A second benefit to VA is the ability to provide tight control over the project budget throughout all stages of the project by a single entity. As a result, the architect is able to access pricing options during the design process and develop the design accordingly. Another advantage of architect-led design-build is in the procurement process. Since the design and construction team is determined before the design of the project commences, the request-for-proposal process is streamlined. As a result, the project can be delivered faster than the traditional design-bid-build process. Finally, the architect-led design-build model reduces the number of project claims and disputes. It prevents the contractor from “low-balling,” a process in which a contractor submits a very low bid in order to win a project and then attempts to make up the deficit by negotiating VA change orders along the way.

In addition to selecting the proper method of project delivery, there is much to learn from the design and construction process for each individual project. It is important for VA to apply these “lessons learned” to future projects.


VA must establish a category system ranking design/construction project types by complexity. This system should be used to determine if the project is a candidate for the design-build method of project management.  The design-build method of project delivery should only be used on projects that have a low complexity, such as parking structures and warehouses. For health-care projects,

VA must evaluate the use of architect-led design build as the preferred method of project delivery in place of contractor-led design-build project delivery. VA must institute a program of “lessons learned.” This would involve revisiting past projects and determining what worked, what could be improved, and what did not work. This information should be compiled and used as a guide to future projects. This document should be updated regularly to include projects as they are completed.


The Department of Veterans Affairs needs research space renovations and improved infrastructure.

A state-of-the-art physical environment for VA research promotes excellence in science as well as teaching and patient care. Research opportunities help VA recruit and retain the best and brightest clinician scientists to care for veterans. However, many VA facilities effectively have run out of usable research space. Also, research “wet” laboratory ventilation, electrical supply, plumbing, and other projects appear frequently on internal VA lists of needed upgrades along with research space renovations and new construction, but these projects languish due to the weight VA places on direct medical care projects as opposed to research space and facility needs.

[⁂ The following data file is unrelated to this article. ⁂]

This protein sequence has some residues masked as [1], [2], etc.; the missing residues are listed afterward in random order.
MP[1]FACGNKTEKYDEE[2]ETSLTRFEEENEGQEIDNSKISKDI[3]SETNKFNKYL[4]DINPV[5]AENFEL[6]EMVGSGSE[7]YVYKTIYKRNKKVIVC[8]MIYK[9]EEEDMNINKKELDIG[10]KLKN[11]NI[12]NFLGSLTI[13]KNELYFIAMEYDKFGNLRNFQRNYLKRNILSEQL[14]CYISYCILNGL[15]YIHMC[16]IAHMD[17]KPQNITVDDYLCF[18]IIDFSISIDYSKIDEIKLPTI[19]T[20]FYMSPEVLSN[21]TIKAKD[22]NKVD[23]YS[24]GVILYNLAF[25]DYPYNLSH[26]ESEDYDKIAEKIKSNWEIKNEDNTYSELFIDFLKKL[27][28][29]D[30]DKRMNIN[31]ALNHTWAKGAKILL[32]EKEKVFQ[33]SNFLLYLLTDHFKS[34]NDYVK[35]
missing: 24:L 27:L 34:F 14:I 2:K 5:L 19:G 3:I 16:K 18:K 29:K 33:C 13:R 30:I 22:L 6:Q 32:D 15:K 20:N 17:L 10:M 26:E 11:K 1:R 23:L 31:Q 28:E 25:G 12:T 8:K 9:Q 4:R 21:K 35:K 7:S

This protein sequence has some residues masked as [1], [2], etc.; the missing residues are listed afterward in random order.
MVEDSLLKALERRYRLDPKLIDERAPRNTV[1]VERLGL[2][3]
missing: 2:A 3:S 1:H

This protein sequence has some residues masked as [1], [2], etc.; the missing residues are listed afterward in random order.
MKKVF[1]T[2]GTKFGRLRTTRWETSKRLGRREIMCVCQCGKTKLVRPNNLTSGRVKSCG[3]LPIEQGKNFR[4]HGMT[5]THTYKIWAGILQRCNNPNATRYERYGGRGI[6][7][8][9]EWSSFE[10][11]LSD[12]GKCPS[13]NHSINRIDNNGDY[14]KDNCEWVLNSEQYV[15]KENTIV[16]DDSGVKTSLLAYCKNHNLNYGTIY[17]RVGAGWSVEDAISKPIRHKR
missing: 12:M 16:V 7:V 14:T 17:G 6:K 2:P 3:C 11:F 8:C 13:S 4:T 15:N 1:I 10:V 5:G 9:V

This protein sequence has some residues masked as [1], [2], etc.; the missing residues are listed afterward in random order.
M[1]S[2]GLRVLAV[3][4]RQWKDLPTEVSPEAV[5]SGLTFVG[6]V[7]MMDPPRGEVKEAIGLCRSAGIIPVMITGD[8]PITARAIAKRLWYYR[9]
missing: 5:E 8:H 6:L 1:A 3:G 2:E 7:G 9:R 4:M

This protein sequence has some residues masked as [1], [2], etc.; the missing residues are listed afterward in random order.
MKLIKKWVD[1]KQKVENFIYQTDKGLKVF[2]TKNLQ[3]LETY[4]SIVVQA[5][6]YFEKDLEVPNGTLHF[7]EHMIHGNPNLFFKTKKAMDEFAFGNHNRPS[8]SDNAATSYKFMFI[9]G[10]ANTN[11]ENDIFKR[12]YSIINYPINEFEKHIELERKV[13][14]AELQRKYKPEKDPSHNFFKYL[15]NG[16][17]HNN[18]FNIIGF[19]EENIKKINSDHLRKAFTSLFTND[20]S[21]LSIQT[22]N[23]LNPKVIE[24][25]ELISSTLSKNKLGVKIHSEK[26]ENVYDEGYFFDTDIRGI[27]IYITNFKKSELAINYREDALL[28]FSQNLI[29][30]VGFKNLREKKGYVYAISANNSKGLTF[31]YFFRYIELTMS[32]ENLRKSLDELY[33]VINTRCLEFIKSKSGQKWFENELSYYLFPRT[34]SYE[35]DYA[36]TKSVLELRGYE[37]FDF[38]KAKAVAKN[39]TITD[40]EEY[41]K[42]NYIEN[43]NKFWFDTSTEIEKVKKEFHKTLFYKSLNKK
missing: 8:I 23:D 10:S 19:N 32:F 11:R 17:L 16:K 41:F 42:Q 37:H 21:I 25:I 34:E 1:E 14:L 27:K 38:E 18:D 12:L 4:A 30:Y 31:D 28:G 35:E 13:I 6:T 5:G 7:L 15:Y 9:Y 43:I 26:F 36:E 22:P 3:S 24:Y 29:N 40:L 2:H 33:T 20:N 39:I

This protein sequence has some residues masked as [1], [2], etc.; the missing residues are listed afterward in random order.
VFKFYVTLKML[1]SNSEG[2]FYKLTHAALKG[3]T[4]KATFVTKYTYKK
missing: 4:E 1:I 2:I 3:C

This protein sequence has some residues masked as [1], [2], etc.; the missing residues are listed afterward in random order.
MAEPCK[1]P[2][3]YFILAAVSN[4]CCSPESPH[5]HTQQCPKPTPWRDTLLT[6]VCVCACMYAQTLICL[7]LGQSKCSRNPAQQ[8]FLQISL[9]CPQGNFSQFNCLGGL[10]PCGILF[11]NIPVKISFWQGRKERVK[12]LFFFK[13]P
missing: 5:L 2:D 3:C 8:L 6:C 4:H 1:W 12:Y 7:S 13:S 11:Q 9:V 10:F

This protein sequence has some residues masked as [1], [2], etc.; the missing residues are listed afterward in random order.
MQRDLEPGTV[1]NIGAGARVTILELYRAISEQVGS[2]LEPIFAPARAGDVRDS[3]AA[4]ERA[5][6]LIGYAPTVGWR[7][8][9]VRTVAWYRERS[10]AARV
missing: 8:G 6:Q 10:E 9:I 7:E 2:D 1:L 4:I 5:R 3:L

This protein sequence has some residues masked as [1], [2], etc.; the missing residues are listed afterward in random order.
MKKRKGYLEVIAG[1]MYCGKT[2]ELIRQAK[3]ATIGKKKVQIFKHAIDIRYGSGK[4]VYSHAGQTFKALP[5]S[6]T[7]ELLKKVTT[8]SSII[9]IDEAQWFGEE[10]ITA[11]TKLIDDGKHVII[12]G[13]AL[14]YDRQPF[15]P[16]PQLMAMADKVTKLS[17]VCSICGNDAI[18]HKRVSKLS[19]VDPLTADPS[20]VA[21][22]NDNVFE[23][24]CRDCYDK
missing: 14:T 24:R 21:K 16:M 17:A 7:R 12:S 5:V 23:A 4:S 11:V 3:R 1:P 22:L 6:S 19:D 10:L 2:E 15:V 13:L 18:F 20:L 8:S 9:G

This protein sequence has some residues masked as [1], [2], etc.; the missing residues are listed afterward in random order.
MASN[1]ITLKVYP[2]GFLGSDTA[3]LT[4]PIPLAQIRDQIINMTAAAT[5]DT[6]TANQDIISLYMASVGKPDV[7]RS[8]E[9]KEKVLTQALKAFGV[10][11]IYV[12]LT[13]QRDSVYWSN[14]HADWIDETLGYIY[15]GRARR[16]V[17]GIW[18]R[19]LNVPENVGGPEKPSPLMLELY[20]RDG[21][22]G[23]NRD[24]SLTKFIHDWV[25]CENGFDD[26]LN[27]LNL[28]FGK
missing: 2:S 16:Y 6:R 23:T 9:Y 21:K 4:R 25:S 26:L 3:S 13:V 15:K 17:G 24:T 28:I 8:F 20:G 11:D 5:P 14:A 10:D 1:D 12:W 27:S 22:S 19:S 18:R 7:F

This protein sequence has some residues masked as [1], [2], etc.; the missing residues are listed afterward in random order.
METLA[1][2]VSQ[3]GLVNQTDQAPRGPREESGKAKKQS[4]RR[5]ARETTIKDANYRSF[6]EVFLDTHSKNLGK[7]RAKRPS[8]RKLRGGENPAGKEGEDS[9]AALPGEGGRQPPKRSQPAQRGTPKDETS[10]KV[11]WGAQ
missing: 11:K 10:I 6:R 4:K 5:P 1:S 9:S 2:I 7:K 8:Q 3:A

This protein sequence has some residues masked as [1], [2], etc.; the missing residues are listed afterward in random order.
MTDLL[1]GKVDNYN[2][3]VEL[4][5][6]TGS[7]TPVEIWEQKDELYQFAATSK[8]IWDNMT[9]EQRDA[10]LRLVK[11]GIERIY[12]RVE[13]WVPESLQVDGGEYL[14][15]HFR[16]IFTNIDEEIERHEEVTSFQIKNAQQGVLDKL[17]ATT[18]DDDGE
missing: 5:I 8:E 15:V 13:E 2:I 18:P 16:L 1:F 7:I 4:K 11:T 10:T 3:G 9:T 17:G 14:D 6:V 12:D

Five years ago, the House Appropriations Committee expressed concern (House Report 109-95) that “equipment and facilities to support the research program may be lacking and that some mechanism is necessary to ensure the Department’s research facilities remain competitive.” The committee directed VA to conduct a comprehensive review of its research facilities and report to the Congress on the deficiencies found and suggestions for correction of the identified deficiencies.

To comply, VA initiated a comprehensive assessment of VA research infrastructure. To prompt VA to complete its long overdue assessment, House Report 111-564 accompanying the FY 2011 VA appropriations bill directed the Department to provide its final report to Congress by September 1, 2010, with details of any recent renovations or new construction.

As of publication of this Independent Budget, VA had not released the results of its review. According to an October 26, 2009, VA report to the VA National Research Advisory Committee, however, preliminary results of the review indicated, “there is a clear need for research infrastructure improvements throughout the system, including many that impact on life safety.”